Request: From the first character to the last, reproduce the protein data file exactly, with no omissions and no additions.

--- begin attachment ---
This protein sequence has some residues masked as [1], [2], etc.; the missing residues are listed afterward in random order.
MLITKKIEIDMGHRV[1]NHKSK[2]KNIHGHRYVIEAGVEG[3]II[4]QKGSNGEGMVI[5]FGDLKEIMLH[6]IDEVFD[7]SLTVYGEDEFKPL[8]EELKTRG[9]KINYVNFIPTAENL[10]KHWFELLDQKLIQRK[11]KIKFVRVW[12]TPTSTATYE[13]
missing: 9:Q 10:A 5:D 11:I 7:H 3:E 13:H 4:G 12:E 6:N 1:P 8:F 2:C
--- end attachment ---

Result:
This protein sequence has some residues masked as [1], [2], etc.; the missing residues are listed afterward in random order.
MLITKKIEIDMGHRV[1]NHKSK[2]KNIHGHRYVIEAGVEG[3]II[4]QKGSNGEGMVI[5]FGDLKEIMLH[6]IDEVFD[7]SLTVYGEDEFKPL[8]EELKTRG[9]KINYVNFIPTAENL[10]KHWFELLDQKLIQRK[11]KIKFVRVW[12]TPTSTATYE[13]
missing: 9:Q 10:A 5:D 11:I 7:H 3:E 13:H 4:G 12:E 6:N 1:P 8:F 2:C